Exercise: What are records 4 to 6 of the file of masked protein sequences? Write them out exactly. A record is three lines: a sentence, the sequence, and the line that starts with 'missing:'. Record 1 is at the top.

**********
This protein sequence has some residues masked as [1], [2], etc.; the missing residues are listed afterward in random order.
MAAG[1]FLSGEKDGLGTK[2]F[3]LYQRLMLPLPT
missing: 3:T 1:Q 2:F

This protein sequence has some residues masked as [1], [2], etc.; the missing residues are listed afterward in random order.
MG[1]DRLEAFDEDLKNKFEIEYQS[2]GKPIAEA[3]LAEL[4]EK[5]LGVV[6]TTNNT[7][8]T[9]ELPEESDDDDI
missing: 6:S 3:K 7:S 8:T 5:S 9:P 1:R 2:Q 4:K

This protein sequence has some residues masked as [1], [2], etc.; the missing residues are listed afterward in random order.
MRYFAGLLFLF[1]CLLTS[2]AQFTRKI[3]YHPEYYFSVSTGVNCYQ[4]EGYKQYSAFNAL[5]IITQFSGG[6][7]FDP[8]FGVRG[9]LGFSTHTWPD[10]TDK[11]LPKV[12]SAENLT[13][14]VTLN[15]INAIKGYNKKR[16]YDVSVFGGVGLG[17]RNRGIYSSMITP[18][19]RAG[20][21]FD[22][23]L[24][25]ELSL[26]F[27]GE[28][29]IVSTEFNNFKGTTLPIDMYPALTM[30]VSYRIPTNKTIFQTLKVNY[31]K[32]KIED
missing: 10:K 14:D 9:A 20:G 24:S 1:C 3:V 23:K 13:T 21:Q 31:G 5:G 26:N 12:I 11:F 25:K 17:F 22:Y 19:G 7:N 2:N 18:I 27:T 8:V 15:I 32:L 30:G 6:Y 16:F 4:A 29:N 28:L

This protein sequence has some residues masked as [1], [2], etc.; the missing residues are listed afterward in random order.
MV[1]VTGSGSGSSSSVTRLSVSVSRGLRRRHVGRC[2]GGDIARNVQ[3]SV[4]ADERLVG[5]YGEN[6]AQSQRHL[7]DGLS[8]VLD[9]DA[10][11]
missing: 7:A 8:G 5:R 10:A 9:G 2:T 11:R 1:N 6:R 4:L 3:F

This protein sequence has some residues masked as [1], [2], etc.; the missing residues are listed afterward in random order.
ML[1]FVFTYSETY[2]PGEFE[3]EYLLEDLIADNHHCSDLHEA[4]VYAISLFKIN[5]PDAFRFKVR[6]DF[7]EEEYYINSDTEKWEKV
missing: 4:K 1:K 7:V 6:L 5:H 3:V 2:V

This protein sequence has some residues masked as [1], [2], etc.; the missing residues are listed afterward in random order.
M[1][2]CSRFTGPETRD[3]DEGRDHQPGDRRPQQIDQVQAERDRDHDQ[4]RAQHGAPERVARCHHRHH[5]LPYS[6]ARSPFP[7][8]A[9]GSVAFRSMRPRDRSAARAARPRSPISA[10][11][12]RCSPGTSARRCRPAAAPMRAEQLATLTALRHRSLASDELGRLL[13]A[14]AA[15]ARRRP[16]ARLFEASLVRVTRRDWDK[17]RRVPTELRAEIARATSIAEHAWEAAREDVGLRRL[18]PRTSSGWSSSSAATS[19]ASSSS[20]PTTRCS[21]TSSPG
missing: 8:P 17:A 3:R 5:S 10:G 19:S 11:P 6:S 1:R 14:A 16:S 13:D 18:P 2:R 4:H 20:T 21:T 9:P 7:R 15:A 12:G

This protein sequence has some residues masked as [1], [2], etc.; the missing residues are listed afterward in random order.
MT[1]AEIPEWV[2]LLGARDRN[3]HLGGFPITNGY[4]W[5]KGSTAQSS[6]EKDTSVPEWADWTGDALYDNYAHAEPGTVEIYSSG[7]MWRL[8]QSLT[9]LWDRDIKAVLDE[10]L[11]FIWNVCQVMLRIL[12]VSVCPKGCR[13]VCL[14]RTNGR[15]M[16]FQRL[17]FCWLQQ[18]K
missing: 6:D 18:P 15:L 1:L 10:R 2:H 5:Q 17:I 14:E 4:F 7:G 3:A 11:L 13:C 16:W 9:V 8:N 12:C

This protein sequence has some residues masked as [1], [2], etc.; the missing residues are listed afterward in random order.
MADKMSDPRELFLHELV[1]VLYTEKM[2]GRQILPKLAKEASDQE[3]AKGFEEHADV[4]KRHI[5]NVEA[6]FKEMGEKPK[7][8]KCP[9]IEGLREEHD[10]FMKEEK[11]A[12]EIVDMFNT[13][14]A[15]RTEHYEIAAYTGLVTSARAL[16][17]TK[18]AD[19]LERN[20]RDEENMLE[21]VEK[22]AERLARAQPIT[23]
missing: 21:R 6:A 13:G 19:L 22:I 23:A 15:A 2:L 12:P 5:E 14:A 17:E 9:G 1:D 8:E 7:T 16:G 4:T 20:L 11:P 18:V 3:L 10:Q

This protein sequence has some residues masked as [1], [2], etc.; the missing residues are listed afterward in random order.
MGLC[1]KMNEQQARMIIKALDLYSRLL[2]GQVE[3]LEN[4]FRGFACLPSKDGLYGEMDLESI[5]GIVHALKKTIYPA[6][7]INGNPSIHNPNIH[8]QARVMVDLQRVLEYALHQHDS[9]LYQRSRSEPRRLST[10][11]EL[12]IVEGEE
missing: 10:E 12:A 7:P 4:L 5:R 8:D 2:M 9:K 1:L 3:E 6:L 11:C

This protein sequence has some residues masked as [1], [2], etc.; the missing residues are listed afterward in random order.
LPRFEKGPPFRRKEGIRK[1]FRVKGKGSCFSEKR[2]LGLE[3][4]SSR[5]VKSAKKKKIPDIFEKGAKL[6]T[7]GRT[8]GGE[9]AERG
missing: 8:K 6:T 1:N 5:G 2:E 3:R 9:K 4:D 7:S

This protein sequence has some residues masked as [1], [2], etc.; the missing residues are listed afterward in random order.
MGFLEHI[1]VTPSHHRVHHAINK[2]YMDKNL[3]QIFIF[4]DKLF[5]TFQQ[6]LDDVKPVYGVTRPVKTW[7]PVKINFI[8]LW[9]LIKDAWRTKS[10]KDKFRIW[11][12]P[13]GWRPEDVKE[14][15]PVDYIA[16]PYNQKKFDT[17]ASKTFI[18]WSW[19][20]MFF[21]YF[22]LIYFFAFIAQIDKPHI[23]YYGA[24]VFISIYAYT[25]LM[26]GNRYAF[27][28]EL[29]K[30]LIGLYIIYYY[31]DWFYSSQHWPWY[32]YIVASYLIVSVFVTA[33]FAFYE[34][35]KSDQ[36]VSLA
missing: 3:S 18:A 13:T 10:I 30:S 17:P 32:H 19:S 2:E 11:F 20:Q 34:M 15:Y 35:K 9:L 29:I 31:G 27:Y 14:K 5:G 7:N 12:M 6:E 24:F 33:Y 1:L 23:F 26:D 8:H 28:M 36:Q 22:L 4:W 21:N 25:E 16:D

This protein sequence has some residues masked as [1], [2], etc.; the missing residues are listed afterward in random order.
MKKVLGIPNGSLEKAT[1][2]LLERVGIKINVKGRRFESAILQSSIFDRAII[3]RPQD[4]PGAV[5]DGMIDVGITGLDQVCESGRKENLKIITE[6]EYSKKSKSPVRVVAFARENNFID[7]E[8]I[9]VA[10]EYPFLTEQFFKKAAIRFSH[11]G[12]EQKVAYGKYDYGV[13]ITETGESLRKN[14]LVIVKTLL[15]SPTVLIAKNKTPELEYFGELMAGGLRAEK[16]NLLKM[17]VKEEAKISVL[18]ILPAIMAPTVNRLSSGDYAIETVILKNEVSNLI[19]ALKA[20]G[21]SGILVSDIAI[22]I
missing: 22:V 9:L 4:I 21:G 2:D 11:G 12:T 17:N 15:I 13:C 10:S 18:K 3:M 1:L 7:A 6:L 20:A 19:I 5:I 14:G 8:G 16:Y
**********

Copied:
This protein sequence has some residues masked as [1], [2], etc.; the missing residues are listed afterward in random order.
MV[1]VTGSGSGSSSSVTRLSVSVSRGLRRRHVGRC[2]GGDIARNVQ[3]SV[4]ADERLVG[5]YGEN[6]AQSQRHL[7]DGLS[8]VLD[9]DA[10][11]
missing: 7:A 8:G 5:R 10:A 9:G 2:T 11:R 1:N 6:R 4:L 3:F

This protein sequence has some residues masked as [1], [2], etc.; the missing residues are listed afterward in random order.
ML[1]FVFTYSETY[2]PGEFE[3]EYLLEDLIADNHHCSDLHEA[4]VYAISLFKIN[5]PDAFRFKVR[6]DF[7]EEEYYINSDTEKWEKV
missing: 4:K 1:K 7:V 6:L 5:H 3:V 2:V

This protein sequence has some residues masked as [1], [2], etc.; the missing residues are listed afterward in random order.
M[1][2]CSRFTGPETRD[3]DEGRDHQPGDRRPQQIDQVQAERDRDHDQ[4]RAQHGAPERVARCHHRHH[5]LPYS[6]ARSPFP[7][8]A[9]GSVAFRSMRPRDRSAARAARPRSPISA[10][11][12]RCSPGTSARRCRPAAAPMRAEQLATLTALRHRSLASDELGRLL[13]A[14]AA[15]ARRRP[16]ARLFEASLVRVTRRDWDK[17]RRVPTELRAEIARATSIAEHAWEAAREDVGLRRL[18]PRTSSGWSSSSAATS[19]ASSSS[20]PTTRCS[21]TSSPG
missing: 8:P 17:A 3:R 5:S 10:G 19:S 11:P 6:S 1:R 14:A 16:S 13:D 18:P 2:R 4:H 20:T 21:T 9:P 7:R 15:A 12:G